Eating Out with Diabetes: 7 Tips for Japanese Restaurants

There’s more on that menu than just sushi rolls.

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Got a love-hate relationship with carbs? We get it: They comprise some of our favorite foods, but they’re not always diet-friendly—especially if you have diabetes.

The American Diabetes Association recommends counting carbs as one of the best ways to manage blood glucose levels. This is especially important when eating out at carb-heavy restaurants, where the bulk of the meal is rice, pasta, or bread.

Exhibit A: sushi. Rice, rice, and more rice—right? Well, not necessarily. Nutritionist Sharon Richter, RD, offers the following tips for eating out with diabetes at Japanese restaurants.

  • Slow down. Yeah, that salmon avocado roll is delicious, but if you throw it back in six quick bites, you’re likely going to end up overeating. Use your chopsticks—even if it’s a struggle—because it will help you eat more slowly. The wasabi and ginger can also help slow you down; having a bite of pickled ginger in between each roll is meant to be palate cleanser and can really make you savor the roll.

  • Choose low-sodium soy sauce. Let’s be honest: can you really taste the difference? Diabetes is strongly linked with heart problems, and keeping your salt intake in check is healthy for your blood pressure. (Watch out for these other sneaky sodium bombs in your diet.)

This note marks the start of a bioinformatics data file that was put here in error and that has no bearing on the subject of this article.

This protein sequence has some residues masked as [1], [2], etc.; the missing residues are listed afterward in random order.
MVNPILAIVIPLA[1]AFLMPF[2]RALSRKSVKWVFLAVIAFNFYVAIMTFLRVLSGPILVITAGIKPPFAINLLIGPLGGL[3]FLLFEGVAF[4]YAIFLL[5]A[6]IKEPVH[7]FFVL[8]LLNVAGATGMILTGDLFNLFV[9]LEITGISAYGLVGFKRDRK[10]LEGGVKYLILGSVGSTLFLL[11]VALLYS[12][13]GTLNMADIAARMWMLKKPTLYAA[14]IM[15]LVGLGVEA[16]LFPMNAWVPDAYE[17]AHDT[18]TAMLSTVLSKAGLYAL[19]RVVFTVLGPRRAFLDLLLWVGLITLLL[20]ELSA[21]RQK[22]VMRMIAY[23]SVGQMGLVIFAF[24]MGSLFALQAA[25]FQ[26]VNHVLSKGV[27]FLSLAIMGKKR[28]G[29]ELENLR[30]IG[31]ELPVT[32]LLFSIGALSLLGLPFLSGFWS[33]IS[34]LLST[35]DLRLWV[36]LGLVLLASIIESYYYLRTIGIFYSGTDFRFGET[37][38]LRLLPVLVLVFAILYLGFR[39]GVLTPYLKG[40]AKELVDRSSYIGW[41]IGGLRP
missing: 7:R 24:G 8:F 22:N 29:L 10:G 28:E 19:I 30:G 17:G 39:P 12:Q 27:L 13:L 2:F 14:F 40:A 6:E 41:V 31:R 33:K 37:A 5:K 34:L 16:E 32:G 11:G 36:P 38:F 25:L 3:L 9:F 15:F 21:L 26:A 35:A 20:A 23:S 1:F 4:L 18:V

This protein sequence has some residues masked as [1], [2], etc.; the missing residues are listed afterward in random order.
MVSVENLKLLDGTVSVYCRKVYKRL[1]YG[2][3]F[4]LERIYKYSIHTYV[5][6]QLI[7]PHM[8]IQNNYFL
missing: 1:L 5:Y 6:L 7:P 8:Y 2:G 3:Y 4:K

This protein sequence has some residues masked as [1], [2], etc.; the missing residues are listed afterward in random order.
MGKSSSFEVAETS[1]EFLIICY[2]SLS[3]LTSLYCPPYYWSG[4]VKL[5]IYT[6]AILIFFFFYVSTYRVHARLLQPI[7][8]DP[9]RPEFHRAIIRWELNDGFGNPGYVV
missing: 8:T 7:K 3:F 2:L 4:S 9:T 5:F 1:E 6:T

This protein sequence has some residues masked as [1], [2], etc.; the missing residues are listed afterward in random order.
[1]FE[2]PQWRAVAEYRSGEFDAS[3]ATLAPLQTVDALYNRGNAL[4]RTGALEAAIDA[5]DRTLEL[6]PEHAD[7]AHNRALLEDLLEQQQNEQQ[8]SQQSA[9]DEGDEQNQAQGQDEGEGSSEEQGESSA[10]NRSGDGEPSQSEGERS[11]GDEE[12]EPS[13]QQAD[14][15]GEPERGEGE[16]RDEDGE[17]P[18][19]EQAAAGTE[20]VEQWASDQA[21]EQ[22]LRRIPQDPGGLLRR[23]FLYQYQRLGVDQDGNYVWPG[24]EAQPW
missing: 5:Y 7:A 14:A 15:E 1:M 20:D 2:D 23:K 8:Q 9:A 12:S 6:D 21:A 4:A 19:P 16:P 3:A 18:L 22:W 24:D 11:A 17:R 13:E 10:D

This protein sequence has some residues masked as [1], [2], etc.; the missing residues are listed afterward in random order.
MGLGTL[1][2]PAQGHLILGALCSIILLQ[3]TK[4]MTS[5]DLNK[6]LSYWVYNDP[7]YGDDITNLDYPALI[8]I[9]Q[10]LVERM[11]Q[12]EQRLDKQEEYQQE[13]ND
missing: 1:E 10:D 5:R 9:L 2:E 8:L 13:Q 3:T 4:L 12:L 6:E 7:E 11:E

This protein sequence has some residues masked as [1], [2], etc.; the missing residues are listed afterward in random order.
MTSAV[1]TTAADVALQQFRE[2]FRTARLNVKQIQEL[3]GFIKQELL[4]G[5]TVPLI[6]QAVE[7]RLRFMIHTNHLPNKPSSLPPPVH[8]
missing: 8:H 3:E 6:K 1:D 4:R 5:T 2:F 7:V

• Avoid anything with the word “tempura.” That means it’s breaded and fried.

  • Look for sashimi. You’ll get the fish without the rice, which is a huge carb savings.

  • When ordering appetizers, look for miso soup, edamame, or salad (e.g. green salad, seaweed salad, or hijiki salad). These are all healthy low-carb choices.

  • For sushi, stick to one or two rolls, and choose brown rice when possible. (It’s not always written on the menu, so just ask the server if you can get your rolls with brown rice.)  If you want more than that, switch to nigiri or sashimi, which have less or no rice and will help you keep your carb total down.

  • If you’re ordering an entree instead of sushi, look for grilled chicken or fish options. Avoid entrees with teriyaki or miso sauce, which are typically high in sugar. Make sure to load up on vegetables, either by choosing veggie side dishes or having a veggie-heavy appetizer.

As long as you hold back on your rice intake, Japanese restaurants can actually be a very healthy dinner. The fish options are a great lean protein for diabetics and a wonderful dietary source of omega-3 fatty acids.